Jump to ContentJump to Main Navigation
Logical Pluralism$
Users without a subscription are not able to see the full content.

JC Beall and Greg Restall

Print publication date: 2005

Print ISBN-13: 9780199288403

Published to Oxford Scholarship Online: October 2011

DOI: 10.1093/acprof:oso/9780199288403.001.0001

Show Summary Details
Page of

PRINTED FROM OXFORD SCHOLARSHIP ONLINE (oxford.universitypressscholarship.com). (c) Copyright Oxford University Press, 2021. All Rights Reserved. An individual user may print out a PDF of a single chapter of a monograph in OSO for personal use. date: 22 January 2021

General Objections

General Objections

(p.86) (p.87) Chapter 8 General Objections
Logical Pluralism

JC Beall

Oxford University Press

By way of further clarifying logical pluralism, this chapter turns to some general objections. One objection is to argue for a pluralism about logical consequence which is wide enough to encompass classical, relevant, and intuitionistic logic. In doing so, this chapter proposes a view which the adherents of relevant and intuitionistic logic by and large would find repugnant. In order to endorse classical logic all instances of the law of the excluded middle should be taken to be necessary. But intuitionists take the law of excluded middle to have counterexamples. The premises of this objection are correct, but the conclusion, that pluralism is uninteresting, should be resisted. Other objections discussed in this chapter relate to cases, transitivity and reflexivity, warrant and entitlement, warrant and disjunctive syllogism, meaning theory, logical truth, Carnapian pluralism, and logical form.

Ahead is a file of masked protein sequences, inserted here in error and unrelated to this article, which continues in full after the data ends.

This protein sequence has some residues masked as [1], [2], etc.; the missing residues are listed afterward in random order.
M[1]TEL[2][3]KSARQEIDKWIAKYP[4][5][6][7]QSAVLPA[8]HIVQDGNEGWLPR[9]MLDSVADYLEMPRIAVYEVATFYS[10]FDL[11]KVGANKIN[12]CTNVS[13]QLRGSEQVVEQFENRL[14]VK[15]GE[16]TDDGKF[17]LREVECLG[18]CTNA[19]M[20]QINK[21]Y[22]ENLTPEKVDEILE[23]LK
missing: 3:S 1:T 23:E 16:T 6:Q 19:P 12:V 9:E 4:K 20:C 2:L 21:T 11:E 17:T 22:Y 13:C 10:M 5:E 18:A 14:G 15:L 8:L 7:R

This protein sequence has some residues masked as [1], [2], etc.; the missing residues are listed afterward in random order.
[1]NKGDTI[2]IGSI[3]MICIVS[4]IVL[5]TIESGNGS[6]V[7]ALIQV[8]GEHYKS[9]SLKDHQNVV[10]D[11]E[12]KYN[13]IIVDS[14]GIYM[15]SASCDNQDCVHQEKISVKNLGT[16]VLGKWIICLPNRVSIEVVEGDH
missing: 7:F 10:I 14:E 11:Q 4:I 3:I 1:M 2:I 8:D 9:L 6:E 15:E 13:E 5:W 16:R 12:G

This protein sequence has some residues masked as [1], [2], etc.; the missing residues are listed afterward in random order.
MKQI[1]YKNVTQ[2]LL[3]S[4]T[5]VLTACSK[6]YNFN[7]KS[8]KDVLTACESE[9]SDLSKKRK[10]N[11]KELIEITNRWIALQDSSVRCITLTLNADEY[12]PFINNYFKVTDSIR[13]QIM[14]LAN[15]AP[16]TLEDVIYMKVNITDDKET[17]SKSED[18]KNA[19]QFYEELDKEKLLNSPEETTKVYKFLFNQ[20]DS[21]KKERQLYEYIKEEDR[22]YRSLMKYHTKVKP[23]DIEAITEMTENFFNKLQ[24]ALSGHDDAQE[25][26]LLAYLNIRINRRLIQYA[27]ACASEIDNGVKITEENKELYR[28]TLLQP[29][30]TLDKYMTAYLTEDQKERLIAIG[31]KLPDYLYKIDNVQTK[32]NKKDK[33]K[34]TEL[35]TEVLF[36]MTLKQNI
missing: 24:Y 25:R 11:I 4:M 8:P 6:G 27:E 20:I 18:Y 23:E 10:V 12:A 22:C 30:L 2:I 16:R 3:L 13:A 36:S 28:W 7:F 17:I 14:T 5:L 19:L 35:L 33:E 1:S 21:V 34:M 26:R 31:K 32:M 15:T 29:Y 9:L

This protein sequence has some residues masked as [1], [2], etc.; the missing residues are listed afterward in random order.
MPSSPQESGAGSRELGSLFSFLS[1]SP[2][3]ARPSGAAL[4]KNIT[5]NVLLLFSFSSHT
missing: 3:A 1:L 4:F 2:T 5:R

Keywords:   logical pluralism, general objections, logical consequence, cases, transitivity, reflexivity, warrant, entitlement, disjunctive syllogism, meaning theory

Oxford Scholarship Online requires a subscription or purchase to access the full text of books within the service. Public users can however freely search the site and view the abstracts and keywords for each book and chapter.

Please, subscribe or login to access full text content.

If you think you should have access to this title, please contact your librarian.

To troubleshoot, please check our FAQs , and if you can't find the answer there, please contact us .